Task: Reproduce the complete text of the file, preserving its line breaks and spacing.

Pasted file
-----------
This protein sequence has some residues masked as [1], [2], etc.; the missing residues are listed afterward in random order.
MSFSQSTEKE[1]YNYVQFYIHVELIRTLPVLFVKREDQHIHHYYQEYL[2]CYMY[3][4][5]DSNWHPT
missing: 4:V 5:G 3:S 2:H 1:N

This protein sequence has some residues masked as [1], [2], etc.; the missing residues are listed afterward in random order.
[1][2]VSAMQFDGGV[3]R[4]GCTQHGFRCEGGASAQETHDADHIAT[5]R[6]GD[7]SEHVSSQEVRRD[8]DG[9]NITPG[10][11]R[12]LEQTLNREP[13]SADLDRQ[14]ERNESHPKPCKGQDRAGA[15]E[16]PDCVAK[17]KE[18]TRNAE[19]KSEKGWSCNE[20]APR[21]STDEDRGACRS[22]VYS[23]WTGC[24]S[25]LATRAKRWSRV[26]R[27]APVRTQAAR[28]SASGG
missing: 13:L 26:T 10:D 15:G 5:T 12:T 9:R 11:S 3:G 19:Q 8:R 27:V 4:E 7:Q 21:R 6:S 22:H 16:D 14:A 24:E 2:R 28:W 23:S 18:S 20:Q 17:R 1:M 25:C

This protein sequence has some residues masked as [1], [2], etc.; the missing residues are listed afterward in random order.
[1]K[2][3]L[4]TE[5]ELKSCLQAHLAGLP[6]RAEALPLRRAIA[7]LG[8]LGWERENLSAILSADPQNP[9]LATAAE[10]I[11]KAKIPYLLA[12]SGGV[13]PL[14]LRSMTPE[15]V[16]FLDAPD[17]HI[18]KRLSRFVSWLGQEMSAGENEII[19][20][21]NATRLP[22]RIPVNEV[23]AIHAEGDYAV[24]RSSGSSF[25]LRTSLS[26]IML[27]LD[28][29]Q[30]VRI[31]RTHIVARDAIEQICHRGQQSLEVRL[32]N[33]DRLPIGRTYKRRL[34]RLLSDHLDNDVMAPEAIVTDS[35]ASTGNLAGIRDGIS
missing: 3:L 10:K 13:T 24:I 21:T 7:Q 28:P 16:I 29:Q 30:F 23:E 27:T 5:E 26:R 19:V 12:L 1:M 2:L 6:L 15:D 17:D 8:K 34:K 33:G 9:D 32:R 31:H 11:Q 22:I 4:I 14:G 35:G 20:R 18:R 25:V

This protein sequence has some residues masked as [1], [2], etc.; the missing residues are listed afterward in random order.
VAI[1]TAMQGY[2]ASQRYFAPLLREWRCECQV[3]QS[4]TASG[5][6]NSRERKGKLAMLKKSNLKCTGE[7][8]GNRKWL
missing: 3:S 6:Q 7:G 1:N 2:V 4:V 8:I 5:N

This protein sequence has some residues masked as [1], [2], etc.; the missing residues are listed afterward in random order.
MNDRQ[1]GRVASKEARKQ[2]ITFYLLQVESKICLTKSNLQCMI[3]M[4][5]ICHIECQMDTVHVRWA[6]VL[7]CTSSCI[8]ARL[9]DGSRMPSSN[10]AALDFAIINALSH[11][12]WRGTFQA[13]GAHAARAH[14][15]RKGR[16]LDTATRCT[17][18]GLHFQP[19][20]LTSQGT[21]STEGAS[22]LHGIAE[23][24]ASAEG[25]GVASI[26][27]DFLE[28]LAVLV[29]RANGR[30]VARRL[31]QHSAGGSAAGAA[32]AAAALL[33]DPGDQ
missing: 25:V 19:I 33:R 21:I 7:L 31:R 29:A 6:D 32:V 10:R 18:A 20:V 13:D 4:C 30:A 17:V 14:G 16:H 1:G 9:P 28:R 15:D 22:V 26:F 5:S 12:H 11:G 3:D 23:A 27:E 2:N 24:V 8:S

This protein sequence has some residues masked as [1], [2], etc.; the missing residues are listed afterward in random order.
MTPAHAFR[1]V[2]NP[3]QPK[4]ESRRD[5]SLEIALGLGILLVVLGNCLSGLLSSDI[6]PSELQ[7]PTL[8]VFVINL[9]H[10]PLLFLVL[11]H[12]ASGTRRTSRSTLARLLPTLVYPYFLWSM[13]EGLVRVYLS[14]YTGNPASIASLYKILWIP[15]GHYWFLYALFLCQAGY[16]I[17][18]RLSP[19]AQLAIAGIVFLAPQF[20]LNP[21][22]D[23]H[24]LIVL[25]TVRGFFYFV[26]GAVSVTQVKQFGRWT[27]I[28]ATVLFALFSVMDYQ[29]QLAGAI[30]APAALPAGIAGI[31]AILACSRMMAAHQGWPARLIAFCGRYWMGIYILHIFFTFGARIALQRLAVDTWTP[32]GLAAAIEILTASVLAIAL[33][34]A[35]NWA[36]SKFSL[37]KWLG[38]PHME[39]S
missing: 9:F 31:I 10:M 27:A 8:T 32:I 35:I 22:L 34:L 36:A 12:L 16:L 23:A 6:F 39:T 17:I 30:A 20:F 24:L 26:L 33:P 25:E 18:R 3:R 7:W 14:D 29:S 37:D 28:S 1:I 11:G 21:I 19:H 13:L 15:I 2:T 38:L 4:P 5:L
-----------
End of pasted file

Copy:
This protein sequence has some residues masked as [1], [2], etc.; the missing residues are listed afterward in random order.
MSFSQSTEKE[1]YNYVQFYIHVELIRTLPVLFVKREDQHIHHYYQEYL[2]CYMY[3][4][5]DSNWHPT
missing: 4:V 5:G 3:S 2:H 1:N

This protein sequence has some residues masked as [1], [2], etc.; the missing residues are listed afterward in random order.
[1][2]VSAMQFDGGV[3]R[4]GCTQHGFRCEGGASAQETHDADHIAT[5]R[6]GD[7]SEHVSSQEVRRD[8]DG[9]NITPG[10][11]R[12]LEQTLNREP[13]SADLDRQ[14]ERNESHPKPCKGQDRAGA[15]E[16]PDCVAK[17]KE[18]TRNAE[19]KSEKGWSCNE[20]APR[21]STDEDRGACRS[22]VYS[23]WTGC[24]S[25]LATRAKRWSRV[26]R[27]APVRTQAAR[28]SASGG
missing: 13:L 26:T 10:D 15:G 5:T 12:T 9:R 11:S 3:G 19:Q 8:R 27:V 4:E 7:Q 21:R 6:S 22:H 16:D 14:A 24:E 2:R 28:W 23:S 18:S 20:Q 17:R 1:M 25:C

This protein sequence has some residues masked as [1], [2], etc.; the missing residues are listed afterward in random order.
[1]K[2][3]L[4]TE[5]ELKSCLQAHLAGLP[6]RAEALPLRRAIA[7]LG[8]LGWERENLSAILSADPQNP[9]LATAAE[10]I[11]KAKIPYLLA[12]SGGV[13]PL[14]LRSMTPE[15]V[16]FLDAPD[17]HI[18]KRLSRFVSWLGQEMSAGENEII[19][20][21]NATRLP[22]RIPVNEV[23]AIHAEGDYAV[24]RSSGSSF[25]LRTSLS[26]IML[27]LD[28][29]Q[30]VRI[31]RTHIVARDAIEQICHRGQQSLEVRL[32]N[33]DRLPIGRTYKRRL[34]RLLSDHLDNDVMAPEAIVTDS[35]ASTGNLAGIRDGIS
missing: 3:L 10:K 13:T 24:I 21:T 7:Q 28:P 16:I 29:Q 30:F 23:E 27:T 5:E 26:R 19:V 12:L 1:M 2:L 6:L 15:D 17:D 8:K 34:K 33:G 9:D 32:R 31:H 11:Q 22:I 4:I 14:G 35:G 20:R 18:R 25:V

This protein sequence has some residues masked as [1], [2], etc.; the missing residues are listed afterward in random order.
VAI[1]TAMQGY[2]ASQRYFAPLLREWRCECQV[3]QS[4]TASG[5][6]NSRERKGKLAMLKKSNLKCTGE[7][8]GNRKWL
missing: 3:S 6:Q 7:G 1:N 2:V 4:V 8:I 5:N

This protein sequence has some residues masked as [1], [2], etc.; the missing residues are listed afterward in random order.
MNDRQ[1]GRVASKEARKQ[2]ITFYLLQVESKICLTKSNLQCMI[3]M[4][5]ICHIECQMDTVHVRWA[6]VL[7]CTSSCI[8]ARL[9]DGSRMPSSN[10]AALDFAIINALSH[11][12]WRGTFQA[13]GAHAARAH[14][15]RKGR[16]LDTATRCT[17][18]GLHFQP[19][20]LTSQGT[21]STEGAS[22]LHGIAE[23][24]ASAEG[25]GVASI[26][27]DFLE[28]LAVLV[29]RANGR[30]VARRL[31]QHSAGGSAAGAA[32]AAAALL[33]DPGDQ
missing: 25:V 19:I 33:R 21:I 7:L 31:R 29:A 6:D 32:V 10:R 18:A 20:V 13:D 4:C 30:A 17:V 14:G 16:H 1:G 9:P 28:R 15:D 22:V 26:F 5:S 12:H 11:G 3:D 23:A 27:E 2:N 24:V 8:S

This protein sequence has some residues masked as [1], [2], etc.; the missing residues are listed afterward in random order.
MTPAHAFR[1]V[2]NP[3]QPK[4]ESRRD[5]SLEIALGLGILLVVLGNCLSGLLSSDI[6]PSELQ[7]PTL[8]VFVINL[9]H[10]PLLFLVL[11]H[12]ASGTRRTSRSTLARLLPTLVYPYFLWSM[13]EGLVRVYLS[14]YTGNPASIASLYKILWIP[15]GHYWFLYALFLCQAGY[16]I[17][18]RLSP[19]AQLAIAGIVFLAPQF[20]LNP[21][22]D[23]H[24]LIVL[25]TVRGFFYFV[26]GAVSVTQVKQFGRWT[27]I[28]ATVLFALFSVMDYQ[29]QLAGAI[30]APAALPAGIAGI[31]AILACSRMMAAHQGWPARLIAFCGRYWMGIYILHIFFTFGARIALQRLAVDTWTP[32]GLAAAIEILTASVLAIAL[33][34]A[35]NWA[36]SKFSL[37]KWLG[38]PHME[39]S
missing: 9:F 31:I 10:M 27:A 8:T 32:I 35:I 22:L 34:L 36:A 12:L 16:L 23:A 6:F 39:T 17:I 30:A 20:F 24:L 26:L 33:P 25:E 18:R 3:R 7:W 14:D 29:S 37:D 28:S 1:I 11:G 21:I 19:H 13:L 15:I 2:T 38:L 4:P 5:L